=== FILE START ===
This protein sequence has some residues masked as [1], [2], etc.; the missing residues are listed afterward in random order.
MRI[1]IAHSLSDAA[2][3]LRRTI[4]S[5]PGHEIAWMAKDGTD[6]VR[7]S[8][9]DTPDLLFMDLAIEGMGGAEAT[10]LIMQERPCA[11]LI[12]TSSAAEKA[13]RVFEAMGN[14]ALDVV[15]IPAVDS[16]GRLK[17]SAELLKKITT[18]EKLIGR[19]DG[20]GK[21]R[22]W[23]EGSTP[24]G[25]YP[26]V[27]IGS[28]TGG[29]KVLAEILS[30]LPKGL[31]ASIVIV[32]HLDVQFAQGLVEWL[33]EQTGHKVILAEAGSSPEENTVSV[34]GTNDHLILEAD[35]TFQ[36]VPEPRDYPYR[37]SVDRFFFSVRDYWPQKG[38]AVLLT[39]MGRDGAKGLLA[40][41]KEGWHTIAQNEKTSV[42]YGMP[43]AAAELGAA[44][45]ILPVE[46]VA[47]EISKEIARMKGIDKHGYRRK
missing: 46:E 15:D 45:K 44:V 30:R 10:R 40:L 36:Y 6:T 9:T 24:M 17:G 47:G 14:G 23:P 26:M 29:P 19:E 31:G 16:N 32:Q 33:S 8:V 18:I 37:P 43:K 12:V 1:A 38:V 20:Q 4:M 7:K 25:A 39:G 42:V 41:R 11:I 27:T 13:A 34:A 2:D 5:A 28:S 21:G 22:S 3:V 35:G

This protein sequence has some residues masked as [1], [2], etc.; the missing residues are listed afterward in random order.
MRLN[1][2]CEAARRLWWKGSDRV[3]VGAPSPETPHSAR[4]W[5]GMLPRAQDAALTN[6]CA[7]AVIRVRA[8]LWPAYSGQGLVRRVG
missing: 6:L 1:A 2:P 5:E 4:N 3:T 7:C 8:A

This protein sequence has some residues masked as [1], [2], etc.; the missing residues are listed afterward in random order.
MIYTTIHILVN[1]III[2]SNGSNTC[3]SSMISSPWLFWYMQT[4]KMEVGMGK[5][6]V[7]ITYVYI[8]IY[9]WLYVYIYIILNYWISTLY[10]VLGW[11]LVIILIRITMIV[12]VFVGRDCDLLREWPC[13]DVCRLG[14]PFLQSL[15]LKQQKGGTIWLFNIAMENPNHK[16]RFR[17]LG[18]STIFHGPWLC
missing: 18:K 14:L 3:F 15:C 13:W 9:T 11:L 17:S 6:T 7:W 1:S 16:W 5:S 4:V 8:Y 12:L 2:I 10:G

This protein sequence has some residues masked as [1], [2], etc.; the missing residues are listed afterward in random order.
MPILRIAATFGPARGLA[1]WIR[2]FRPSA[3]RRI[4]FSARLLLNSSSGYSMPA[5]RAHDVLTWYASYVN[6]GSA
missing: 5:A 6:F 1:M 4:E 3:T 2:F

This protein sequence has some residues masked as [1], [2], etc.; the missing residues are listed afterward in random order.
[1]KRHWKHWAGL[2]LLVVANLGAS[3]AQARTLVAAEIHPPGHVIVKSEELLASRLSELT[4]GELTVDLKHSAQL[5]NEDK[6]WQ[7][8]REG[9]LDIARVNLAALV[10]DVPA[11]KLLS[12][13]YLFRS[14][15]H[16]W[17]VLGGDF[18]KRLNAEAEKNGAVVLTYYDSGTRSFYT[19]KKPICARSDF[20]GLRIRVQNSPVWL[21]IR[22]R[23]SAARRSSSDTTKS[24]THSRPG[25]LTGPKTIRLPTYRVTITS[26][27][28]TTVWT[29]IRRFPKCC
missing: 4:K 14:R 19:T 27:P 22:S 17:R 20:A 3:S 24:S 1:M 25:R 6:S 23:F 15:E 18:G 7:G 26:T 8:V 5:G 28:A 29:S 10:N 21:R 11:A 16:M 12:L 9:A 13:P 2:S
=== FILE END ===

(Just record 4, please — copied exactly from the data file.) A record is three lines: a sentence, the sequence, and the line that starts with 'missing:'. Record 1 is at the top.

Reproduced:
This protein sequence has some residues masked as [1], [2], etc.; the missing residues are listed afterward in random order.
MPILRIAATFGPARGLA[1]WIR[2]FRPSA[3]RRI[4]FSARLLLNSSSGYSMPA[5]RAHDVLTWYASYVN[6]GSA
missing: 5:A 6:F 1:M 4:E 3:T 2:F